Trump and Pence
Trump and Pence Jonathan Ernst/Reuters

Former US President Donald Trump pressured his Vice President, Mike Pence, to overturn his 2020 election defeat despite being told repeatedly it was illegal to do so, aides to Pence told the congressional committee investigating the January 6, 2021, attack on the US Capitol on Thursday.

According to Reuters, members of the Democratic-led House of Representatives select committee said Trump continued his pressure campaign even though he knew a violent mob of his supporters was threatening the Capitol as Pence and lawmakers met to formally certify President Joe Biden's victory in the November 2020 election.

Marc Short, who was Pence's chief of staff, said in videotaped testimony that Pence told Trump "many times" that he did not have the authority to stop the vote certification in Congress as the President sought.

Gregory Jacob, an attorney for Pence, said the main proponent of that theory, attorney John Eastman, admitted in front of the President two days before the attack that his plan to have Pence halt the procedure would violate the law.

Eastman had argued that Pence could reject results from certain states if he thought they were illegitimate, giving Republicans in those states an opportunity to declare Trump the victor despite the actual vote count.

Advisers to Pence told the committee that idea had no basis in law.

The also committee showed an email Eastman sent to Trump's attorney, former New York Mayor Rudy Giuliani, asking for a presidential pardon. Eastman never received one.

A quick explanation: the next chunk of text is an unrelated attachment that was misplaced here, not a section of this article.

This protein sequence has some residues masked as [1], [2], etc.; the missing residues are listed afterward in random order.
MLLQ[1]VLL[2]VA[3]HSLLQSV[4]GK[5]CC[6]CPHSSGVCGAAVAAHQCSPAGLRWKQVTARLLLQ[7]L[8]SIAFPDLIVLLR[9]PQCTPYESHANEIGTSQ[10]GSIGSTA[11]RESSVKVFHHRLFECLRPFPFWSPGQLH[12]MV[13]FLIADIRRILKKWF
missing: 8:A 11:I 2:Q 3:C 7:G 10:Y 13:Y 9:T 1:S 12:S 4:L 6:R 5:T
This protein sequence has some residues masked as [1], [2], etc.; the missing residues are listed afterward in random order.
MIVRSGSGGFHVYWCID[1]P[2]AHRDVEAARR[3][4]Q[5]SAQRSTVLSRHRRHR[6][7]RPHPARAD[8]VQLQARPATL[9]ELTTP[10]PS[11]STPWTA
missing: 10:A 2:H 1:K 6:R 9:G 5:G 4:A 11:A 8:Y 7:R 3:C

The hearing featured several clips of some of the thousands of Trump supporters who descended on the Capitol after a rally in which Trump repeatedly criticized Pence, chanting for Pence to be pulled out of the building or hanged.

Committee members said Trump's comments against Pence incited the crowd, according to Reuters.

The committee held its first public hearing last Thursday, with members laying out their case against Trump to show how he relentlessly pushed his false claims of a rigged election despite multiple advisers telling him otherwise and how he intensified an extraordinary scheme to overturn Joe Biden’s victory.

Last week’s hearing included a video deposition by Trump’s daughter, Ivanka Trump, who said she accepted then-Attorney General Bill Barr's statement that the Justice Department found no fraud sufficient to overturn the election.

The former President responded to his daughter’s comments on Friday and said, "Ivanka Trump was not involved in looking at, or studying, Election results. She had long since checked out and was, in my opinion, only trying to be respectful to Bill Barr and his position as Attorney General (he sucked!)."

Earlier this week, the committee held its second hearing, and played testimony from Barr in which he claimed Trump became increasingly “detached from reality” following the election.